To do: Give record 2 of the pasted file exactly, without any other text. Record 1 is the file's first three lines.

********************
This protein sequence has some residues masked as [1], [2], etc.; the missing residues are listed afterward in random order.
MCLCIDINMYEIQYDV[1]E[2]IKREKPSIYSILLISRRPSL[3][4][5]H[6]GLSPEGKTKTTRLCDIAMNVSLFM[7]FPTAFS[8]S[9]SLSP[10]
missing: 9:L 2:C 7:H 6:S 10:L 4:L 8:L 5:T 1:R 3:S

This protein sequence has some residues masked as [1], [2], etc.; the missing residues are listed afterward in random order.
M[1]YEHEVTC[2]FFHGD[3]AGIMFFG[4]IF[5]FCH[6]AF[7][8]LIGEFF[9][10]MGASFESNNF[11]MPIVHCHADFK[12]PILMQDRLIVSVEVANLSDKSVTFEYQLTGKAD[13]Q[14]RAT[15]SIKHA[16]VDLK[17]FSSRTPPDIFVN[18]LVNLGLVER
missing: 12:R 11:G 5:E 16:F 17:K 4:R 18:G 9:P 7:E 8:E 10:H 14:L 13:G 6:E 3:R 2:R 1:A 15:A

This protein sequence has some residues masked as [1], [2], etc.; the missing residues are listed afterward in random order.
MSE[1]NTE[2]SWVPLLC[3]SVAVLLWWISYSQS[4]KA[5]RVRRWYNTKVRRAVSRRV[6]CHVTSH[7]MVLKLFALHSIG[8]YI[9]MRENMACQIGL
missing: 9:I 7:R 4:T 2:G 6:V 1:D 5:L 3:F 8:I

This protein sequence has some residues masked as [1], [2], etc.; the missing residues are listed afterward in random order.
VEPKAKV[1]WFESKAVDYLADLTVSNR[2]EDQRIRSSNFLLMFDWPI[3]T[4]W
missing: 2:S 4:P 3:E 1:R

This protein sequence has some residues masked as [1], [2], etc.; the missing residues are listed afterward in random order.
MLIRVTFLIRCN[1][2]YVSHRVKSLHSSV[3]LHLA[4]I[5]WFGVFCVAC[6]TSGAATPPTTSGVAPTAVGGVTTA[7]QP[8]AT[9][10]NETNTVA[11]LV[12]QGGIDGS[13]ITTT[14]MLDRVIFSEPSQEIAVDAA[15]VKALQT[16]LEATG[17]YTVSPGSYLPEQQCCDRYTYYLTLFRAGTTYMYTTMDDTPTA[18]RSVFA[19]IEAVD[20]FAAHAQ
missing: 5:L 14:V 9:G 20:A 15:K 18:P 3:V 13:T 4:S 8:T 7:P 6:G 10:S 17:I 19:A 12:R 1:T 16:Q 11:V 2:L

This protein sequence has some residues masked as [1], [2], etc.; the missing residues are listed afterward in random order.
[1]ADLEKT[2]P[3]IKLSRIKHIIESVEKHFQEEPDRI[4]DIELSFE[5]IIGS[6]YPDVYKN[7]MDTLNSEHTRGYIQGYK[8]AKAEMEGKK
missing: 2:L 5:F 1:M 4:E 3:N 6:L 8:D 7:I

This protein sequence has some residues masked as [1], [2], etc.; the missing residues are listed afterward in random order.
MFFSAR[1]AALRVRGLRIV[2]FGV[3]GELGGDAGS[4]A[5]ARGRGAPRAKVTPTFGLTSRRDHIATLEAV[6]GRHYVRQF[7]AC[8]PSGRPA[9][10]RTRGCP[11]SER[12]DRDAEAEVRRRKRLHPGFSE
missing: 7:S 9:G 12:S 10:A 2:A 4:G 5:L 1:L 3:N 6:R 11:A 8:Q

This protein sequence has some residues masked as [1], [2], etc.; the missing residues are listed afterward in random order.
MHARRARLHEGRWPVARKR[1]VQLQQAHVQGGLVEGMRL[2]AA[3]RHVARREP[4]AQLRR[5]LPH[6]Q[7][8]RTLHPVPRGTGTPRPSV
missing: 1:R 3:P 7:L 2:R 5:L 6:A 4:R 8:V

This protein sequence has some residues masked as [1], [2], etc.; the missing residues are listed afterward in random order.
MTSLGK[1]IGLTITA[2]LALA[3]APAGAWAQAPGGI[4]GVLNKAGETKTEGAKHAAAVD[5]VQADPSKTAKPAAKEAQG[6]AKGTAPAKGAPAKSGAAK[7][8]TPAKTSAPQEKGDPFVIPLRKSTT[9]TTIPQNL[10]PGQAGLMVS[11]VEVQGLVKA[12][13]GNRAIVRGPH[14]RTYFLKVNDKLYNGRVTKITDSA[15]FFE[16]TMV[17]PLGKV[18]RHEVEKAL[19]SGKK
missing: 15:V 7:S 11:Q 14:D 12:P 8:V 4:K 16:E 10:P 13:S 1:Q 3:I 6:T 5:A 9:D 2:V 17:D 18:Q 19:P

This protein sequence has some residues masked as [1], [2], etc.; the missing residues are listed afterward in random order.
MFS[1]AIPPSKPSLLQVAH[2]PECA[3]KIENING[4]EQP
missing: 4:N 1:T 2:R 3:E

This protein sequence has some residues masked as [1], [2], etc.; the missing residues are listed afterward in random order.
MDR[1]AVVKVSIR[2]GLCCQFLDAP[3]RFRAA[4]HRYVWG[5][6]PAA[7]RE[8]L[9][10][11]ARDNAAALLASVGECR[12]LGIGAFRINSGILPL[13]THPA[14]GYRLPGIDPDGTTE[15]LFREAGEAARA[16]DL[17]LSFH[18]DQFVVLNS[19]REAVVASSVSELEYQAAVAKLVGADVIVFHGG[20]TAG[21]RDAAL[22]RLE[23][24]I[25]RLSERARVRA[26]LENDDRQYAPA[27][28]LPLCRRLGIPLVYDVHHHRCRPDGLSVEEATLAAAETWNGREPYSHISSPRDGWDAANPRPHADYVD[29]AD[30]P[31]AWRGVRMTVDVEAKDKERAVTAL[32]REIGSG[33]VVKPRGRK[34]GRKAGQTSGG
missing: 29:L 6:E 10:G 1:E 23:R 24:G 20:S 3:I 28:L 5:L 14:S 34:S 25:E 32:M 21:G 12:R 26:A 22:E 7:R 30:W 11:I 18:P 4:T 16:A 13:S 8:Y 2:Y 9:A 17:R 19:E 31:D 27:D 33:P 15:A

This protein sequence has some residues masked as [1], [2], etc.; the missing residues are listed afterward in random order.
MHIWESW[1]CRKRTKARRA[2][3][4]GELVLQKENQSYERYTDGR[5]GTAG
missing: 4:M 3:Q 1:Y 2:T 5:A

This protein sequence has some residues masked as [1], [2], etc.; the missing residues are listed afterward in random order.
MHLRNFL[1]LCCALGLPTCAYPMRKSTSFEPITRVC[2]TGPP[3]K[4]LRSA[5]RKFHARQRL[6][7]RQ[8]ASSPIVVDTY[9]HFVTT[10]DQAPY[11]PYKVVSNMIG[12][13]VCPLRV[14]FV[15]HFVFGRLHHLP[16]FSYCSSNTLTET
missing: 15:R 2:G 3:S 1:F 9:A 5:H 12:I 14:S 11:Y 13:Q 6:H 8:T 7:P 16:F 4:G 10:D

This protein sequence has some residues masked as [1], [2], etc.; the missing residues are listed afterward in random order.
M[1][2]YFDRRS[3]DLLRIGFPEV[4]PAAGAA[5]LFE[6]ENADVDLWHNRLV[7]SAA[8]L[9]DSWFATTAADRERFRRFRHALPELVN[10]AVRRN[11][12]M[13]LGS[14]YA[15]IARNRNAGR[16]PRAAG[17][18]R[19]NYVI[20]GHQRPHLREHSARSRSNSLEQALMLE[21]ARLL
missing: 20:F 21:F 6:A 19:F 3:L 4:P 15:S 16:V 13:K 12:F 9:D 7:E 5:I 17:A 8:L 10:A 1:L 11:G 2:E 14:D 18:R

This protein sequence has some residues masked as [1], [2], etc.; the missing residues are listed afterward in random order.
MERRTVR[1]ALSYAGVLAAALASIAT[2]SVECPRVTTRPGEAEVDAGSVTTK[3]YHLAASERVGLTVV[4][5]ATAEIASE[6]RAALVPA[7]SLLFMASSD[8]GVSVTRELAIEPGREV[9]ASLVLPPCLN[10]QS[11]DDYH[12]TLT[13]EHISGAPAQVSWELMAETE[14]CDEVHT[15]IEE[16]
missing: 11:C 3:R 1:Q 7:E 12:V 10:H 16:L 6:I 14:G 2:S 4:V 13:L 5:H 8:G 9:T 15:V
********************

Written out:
This protein sequence has some residues masked as [1], [2], etc.; the missing residues are listed afterward in random order.
M[1]YEHEVTC[2]FFHGD[3]AGIMFFG[4]IF[5]FCH[6]AF[7][8]LIGEFF[9][10]MGASFESNNF[11]MPIVHCHADFK[12]PILMQDRLIVSVEVANLSDKSVTFEYQLTGKAD[13]Q[14]RAT[15]SIKHA[16]VDLK[17]FSSRTPPDIFVN[18]LVNLGLVER
missing: 12:R 11:G 5:E 16:F 17:K 4:R 18:G 9:P 7:E 8:E 10:H 14:L 13:G 6:E 3:R 2:R 1:A 15:A